October 29th, 2007 at 14:54 UTC by Richard Clayton
At the end of last week the Government published their response to the House of Lords Science and Technology Committee Report on Personal Internet Security. The original report was published in mid-August and I blogged about it (and my role in assisting the Committee) at that time.
The Government has turned down pretty much every recommendation. The most positive verbs used were “consider” or “working towards setting up”. That’s more than a little surprising, because the report made a great deal of sense, and their lordships aren’t fools. So is the Government ignorant, stupid, or in the thrall of some special interest group?
On balance I think it starts from ignorance.
Some of the most compelling evidence that the Committee heard was at private meetings in the USA from companies such as Microsoft, Cisco, Verisign, and in particular from Team Cymru, who monitor the “underground economy”. I don’t think that the Whitehall mandarins have heard these briefings, or have bothered to read the handful of published articles such as this one in ;login, or this more recent analysis that will appear at CCS next week. If the Government was up-to-speed on what researchers are documenting, they wouldn’t be arguing that there is more crime solely because there are more users — and they could not possibly say that they “refute the suggestion [...] that lawlessness is rife”.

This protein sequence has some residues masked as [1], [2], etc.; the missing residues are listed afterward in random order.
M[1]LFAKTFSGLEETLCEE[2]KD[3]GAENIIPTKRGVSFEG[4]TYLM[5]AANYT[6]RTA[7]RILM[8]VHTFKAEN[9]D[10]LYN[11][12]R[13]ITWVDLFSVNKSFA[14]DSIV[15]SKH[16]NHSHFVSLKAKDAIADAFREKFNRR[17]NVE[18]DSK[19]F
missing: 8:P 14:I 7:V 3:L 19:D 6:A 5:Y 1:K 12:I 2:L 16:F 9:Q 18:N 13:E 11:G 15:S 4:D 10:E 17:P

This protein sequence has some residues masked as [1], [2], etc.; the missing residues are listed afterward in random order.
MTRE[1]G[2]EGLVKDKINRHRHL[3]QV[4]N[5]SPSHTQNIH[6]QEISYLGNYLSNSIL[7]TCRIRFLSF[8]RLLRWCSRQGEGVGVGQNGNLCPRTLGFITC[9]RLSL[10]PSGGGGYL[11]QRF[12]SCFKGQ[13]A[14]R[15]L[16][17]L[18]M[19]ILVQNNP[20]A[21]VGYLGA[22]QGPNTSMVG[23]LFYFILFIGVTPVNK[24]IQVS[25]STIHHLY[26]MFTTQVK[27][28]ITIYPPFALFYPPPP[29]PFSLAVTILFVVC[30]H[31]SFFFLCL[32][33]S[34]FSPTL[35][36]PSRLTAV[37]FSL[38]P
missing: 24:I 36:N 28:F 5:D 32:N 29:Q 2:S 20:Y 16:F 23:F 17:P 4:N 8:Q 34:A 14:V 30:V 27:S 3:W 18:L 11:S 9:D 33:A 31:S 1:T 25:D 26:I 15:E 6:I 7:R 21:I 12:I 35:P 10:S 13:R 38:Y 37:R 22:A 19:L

However, we cannot rule out stupidity.
Some of the Select Committee recommendations were intended to address the lack of authoritative data — and these were rejected as well. The Government doesn’t think its urgently necessary to capture more information about the prevalence of eCrime; they don’t think that having the banks collate crime reports gets all the incentives wrong; and they “do not accept that the incidence of loss of personal data by companies is on an upward path” (despite there being no figures in the UK to support or refute that notion, and considerable evidence of regular data loss in the United States).
The bottom line is that the Select Committee did some “out-of-the-box thinking” and came up with a number of proposals for measurement, for incentive alignment, and for bolstering law enforcement’s response to eCrime. The Government have settled for complacency, quibbling about the wording of the recommendations, and picking out a handful of the more minor recommendations to “note” to “consider” and to “keep under review”.
A whole series of missed opportunities.